While listening to the Irish Rovers version of the traditional Irish song "Star of the County Down", I noticed an apparent discrepancy in her name:
Near Banbridge town, in the County Down
One morning in last July
Down a boreen green came a sweet Colleen
And she smiled as she passed me by.
As she onward sped, sure I scratched me head
And I looked with a feeling rare.
And I said, says I, to a passerby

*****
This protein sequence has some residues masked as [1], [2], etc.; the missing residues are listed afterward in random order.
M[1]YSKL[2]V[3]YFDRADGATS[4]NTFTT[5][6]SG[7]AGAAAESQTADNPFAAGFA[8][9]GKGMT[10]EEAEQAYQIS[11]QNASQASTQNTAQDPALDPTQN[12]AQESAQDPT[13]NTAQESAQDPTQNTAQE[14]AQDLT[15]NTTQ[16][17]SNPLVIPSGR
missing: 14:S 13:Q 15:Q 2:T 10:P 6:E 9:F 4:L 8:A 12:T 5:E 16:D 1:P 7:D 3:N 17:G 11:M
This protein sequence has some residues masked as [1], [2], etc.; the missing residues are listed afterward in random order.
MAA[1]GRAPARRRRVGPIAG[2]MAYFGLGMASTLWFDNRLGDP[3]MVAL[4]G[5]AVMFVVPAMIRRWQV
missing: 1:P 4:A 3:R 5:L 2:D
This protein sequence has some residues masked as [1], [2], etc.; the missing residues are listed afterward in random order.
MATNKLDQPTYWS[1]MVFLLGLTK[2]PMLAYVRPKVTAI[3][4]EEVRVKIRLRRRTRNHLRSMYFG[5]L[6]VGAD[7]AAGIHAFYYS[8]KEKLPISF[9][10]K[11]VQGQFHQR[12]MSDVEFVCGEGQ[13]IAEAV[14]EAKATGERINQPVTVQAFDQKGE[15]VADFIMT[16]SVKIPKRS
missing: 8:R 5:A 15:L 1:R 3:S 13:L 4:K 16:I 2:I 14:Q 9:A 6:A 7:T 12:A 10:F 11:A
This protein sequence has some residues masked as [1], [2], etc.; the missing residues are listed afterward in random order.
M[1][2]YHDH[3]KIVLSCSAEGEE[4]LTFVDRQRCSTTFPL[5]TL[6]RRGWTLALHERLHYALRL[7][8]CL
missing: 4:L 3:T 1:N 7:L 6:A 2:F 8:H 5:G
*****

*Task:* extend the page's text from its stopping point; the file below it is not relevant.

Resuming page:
"Who's the maid with the nut brown hair?"
Well, he looked at me, and he said to me,
"That's the gem of Ireland's crown.
Young Rosie McCann from the banks of the Bann
She's the star of the County Down."
If her name is Rosie McCann, then why does he keep calling her Colleen (including in the chorus of the song)? For that matter, why does he call her Colleen before even knowing who she is, as he needs to ask a passerby? Was Colleen in Ireland just a "placeholder" name, to be used for someone if you don't know their actual name, like Jimmy in Glasgow or Charlie in Ghana?